When it comes to working out, be careful what you put in your water bottle. Many people, particularly younger athletes, are drawn to energy drinks for their alleged benefits: increased alertness and enhanced mental and sports performance.
Unfortunately, energy drinks can be dangerous to certain people because of the excessive levels of caffeine, according to the American College of Sports Medicine, a leading authority for sports medicine and exercise science. The ACSM recently released a new official statement, including warnings, regarding energy drinks to help consumers understand the risks associated with rapid and excessive consumption of energy drinks.
Do not use energy drinks before, during or after strenuous exercise, the ACSM recommends. Regardless of health and fitness level, and until such time that proper safety and efficacy data are available, energy drinks should be avoided before, during or after strenuous activities. Some of the deaths allegedly due to energy drinks have occurred when a person consumed energy drinks before and/or after performing strenuous activities, according to the ACSM.
“Energy drinks are extremely popular and concerns about their consumption are coming from every sector of society, which is why we’ve published these recommendations.” said John Higgins, MD, FACSM. “Our review of the available science showed that excessive levels of caffeine found in energy drinks can have adverse effects on cardiovascular, neurological, gastrointestinal, renal and endocrine systems, as well as psychiatric symptoms. More needs to be done to protect children and adolescents, as well as adults with cardiovascular or other medical conditions.”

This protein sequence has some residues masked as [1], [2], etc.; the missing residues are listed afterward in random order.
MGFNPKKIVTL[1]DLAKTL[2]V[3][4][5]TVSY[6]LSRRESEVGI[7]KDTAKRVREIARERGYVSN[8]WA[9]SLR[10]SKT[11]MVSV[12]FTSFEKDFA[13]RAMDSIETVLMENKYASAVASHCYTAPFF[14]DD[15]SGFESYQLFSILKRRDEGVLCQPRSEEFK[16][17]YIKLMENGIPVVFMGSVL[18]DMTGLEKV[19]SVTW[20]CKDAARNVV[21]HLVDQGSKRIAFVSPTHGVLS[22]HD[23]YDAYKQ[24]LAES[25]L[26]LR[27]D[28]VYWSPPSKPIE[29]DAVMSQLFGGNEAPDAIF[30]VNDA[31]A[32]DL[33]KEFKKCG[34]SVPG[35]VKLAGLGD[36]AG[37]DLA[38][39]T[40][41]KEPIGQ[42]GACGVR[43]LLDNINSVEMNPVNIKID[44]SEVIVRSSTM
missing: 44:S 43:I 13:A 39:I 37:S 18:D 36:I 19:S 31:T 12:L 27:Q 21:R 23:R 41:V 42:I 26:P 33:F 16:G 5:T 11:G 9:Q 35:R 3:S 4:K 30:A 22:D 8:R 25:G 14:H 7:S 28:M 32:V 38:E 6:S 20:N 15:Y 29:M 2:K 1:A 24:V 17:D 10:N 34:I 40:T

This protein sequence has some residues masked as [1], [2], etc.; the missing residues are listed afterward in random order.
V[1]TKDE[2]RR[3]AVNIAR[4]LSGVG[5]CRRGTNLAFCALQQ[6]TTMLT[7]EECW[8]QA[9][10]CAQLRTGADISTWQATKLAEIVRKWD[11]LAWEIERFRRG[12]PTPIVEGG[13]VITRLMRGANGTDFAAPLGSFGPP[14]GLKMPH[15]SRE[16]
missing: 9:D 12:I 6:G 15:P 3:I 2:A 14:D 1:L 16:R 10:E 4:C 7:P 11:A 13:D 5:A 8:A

Energy drinks might sound harmless, however, it’s their concoction of ingredients that pose potential problems. In addition to high amounts of caffeine, these drinks often contain a myriad of vitamins, minerals, amino acids and herbal mixtures.
“When used safely and with moderation, energy drinks may have some short-term, performance-enhancing effects. However, users are generally unaware of the many potential adverse reactions that could have long-term effects, some of which are quite serious,” Higgins said in a statement. We highly encourage consumers, parents, physicians, athletic trainers, personal trainers and coaches to follow these recommendations.”
The ACSM recommendations state:
- Energy drinks should not be consumed by children or adolescents.
- Energy drinks should not be consumed by other vulnerable populations, including pregnant or breastfeeding women, caffeine naïve or sensitive individuals or individuals with cardiovascular or medical conditions.
- Energy drinks should not be used for sports hydration.
- Energy drinks should not be mixed with alcohol.
- Energy drinks should bear a label such as “High Source of Caffeine” or “Do Not Mix with Alcohol”
Always consult your health provider before trying any supplement or energy drink. If you have nutrition concerns or want to learn how food can fuel the body, consult a Registered Dietitian.